ALVA, Okla. - Generous donations from members of the Alva community, like the Larry and Greg Glass families, are providing Northwestern Oklahoma State University’s student-athletes with opportunities to improve their skills as they make the transition to NCAA Division II.
In recognition of their generous gift that led to the installation of artificial turf at Myers Stadium, head baseball coach Ryan Bay, the Northwestern administration and the department of athletics have announced that the home baseball doubleheader on Saturday, April 14 will feature a pre-game recognition ceremony for the Glass family and an Alumni Day. First pitch is at 3 p.m.
The ceremony will include university president Dr. Janet Cunningham and athletic director Andy Carter joining the Glass family on the field to honor their contributions to the program. The first 200 fans in attendance will receive a Northwestern koozie. Free hot dogs will be served to the fans as long as supplies last.
“I have had the wonderful opportunity to get to know the Glass family,” Carter said. “They have made a tremendous impact on Northwestern Oklahoma State University and the Alva community. This gift provides a significant move forward for the Ranger baseball program, and we are forever grateful.”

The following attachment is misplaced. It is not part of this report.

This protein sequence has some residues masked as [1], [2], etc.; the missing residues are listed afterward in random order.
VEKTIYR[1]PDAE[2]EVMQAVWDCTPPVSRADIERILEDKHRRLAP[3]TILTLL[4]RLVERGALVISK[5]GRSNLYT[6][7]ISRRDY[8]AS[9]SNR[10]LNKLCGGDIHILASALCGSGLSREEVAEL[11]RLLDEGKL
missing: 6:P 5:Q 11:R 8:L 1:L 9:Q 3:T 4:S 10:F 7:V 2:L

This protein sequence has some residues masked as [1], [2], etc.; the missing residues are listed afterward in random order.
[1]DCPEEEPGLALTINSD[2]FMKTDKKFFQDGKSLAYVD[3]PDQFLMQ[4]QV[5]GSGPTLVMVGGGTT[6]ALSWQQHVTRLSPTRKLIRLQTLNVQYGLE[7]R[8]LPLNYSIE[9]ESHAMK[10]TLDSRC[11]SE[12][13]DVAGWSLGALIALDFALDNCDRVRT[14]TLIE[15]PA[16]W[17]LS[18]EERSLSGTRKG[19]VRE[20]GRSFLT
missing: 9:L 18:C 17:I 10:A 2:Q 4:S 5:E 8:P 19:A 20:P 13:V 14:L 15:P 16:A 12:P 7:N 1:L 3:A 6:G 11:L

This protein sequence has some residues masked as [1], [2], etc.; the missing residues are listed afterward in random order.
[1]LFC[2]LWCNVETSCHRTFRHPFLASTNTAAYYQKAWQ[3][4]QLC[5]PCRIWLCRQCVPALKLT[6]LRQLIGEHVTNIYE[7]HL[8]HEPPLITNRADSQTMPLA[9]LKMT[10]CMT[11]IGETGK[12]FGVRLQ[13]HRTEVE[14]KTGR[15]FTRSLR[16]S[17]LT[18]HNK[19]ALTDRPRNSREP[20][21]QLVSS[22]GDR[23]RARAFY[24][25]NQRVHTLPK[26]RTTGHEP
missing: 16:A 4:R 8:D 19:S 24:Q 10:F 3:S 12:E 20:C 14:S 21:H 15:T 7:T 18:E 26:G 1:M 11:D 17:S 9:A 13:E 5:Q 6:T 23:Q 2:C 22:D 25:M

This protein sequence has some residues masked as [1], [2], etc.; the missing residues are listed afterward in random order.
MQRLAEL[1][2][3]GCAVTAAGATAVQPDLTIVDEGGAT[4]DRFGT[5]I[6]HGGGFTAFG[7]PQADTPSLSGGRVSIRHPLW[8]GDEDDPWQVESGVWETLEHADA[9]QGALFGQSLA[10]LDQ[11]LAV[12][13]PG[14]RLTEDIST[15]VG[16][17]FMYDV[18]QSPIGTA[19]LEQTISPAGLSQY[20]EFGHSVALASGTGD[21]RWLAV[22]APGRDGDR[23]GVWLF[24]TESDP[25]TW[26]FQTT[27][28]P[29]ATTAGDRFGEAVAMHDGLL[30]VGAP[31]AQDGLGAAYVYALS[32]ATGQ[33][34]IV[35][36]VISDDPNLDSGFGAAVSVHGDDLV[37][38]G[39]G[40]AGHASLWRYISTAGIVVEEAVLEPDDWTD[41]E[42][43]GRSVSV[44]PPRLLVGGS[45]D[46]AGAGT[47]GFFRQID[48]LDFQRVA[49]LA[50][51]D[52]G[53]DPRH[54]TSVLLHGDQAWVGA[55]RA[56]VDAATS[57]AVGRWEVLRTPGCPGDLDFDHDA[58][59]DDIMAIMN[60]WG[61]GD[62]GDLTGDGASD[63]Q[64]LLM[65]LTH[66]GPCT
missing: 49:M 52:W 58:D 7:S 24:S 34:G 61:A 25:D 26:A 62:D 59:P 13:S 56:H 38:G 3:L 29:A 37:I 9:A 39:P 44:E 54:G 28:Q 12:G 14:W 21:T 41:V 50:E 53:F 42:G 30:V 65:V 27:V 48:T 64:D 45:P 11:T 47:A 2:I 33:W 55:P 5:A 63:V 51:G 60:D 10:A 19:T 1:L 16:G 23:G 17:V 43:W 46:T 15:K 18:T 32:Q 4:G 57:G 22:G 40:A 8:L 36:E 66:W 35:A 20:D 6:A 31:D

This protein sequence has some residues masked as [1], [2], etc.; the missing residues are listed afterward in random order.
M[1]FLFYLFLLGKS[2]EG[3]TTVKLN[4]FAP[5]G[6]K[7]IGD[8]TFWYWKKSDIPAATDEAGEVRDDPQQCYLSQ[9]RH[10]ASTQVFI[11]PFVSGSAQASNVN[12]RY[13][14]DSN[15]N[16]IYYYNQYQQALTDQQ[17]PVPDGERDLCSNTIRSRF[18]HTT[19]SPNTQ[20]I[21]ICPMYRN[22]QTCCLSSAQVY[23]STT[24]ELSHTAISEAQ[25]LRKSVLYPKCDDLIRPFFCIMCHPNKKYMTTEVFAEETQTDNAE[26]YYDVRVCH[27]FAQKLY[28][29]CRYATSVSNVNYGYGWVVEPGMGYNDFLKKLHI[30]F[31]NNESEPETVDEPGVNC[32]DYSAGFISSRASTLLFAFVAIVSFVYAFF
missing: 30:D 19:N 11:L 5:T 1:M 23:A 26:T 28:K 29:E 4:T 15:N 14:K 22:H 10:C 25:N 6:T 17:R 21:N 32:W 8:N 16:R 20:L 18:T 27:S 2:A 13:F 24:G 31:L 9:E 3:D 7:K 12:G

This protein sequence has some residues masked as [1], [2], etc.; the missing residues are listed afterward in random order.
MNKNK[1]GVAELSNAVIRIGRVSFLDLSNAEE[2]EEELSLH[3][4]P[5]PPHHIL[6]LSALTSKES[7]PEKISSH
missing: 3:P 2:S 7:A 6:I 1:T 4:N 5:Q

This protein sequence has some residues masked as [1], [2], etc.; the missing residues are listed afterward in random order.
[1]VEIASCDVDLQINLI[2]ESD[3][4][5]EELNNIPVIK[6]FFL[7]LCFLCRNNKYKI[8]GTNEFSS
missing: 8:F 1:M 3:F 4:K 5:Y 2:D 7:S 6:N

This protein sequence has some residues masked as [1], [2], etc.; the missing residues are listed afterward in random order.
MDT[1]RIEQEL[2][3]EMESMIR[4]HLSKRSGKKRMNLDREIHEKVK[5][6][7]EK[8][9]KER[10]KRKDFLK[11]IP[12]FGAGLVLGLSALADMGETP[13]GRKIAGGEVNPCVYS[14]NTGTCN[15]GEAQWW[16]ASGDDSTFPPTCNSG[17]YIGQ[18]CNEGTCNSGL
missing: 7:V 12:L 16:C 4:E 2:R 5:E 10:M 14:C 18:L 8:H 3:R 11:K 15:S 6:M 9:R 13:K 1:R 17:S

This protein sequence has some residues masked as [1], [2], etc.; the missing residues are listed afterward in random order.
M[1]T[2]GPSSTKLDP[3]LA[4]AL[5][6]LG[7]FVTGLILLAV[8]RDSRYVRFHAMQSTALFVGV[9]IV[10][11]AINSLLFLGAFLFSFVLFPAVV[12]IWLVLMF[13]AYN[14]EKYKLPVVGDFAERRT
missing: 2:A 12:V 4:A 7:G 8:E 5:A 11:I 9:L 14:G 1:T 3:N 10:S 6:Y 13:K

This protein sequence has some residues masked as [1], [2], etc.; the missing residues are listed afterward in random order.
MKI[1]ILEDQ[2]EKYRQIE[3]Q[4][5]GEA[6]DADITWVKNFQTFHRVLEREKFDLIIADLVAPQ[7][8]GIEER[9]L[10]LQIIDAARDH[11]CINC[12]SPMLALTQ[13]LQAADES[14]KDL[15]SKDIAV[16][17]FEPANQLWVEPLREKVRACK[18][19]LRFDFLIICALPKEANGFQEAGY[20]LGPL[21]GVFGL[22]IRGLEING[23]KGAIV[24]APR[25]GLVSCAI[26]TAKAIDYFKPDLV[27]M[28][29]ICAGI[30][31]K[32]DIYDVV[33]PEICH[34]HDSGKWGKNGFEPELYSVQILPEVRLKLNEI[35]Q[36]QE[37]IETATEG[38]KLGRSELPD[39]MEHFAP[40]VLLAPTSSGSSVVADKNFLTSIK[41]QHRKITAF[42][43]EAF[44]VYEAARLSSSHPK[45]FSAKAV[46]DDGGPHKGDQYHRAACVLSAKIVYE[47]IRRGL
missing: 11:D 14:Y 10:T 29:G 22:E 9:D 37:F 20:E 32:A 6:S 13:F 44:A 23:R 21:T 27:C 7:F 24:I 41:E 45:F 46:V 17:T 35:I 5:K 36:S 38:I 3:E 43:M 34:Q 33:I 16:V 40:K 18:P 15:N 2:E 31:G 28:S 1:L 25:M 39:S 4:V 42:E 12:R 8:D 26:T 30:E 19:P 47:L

Also, Bay and the department of athletics are honored to allow a member of the Glass family to throw out the first pitch as the Rangers take on Mid-America Christian University.
Bay invites all alumni to the park to see the beautiful new synthetic turf infield, as well as all of the recent improvements to Myers Stadium. The turf was installed just before the 2012 season began.
“On behalf of the Northwestern baseball program, I would like to thank the Glass family for providing the funding for our new turf infield,” Bay said. “This improvement will benefit our baseball team as well as area high school and junior high teams for many years to come. I am forever grateful for their continued support of our university and our program."
The infield gives Northwestern the opportunity to avoid rainouts more often and gives infielders a more natural bounce on ground balls. The turf allows for less field maintenance giving Bay and staff extra time for instructing players, recruiting and building the program. It also provides area schools a unique opportunity to play on a professional surface.
Thu, April 5, 2012
by Allan Scarabello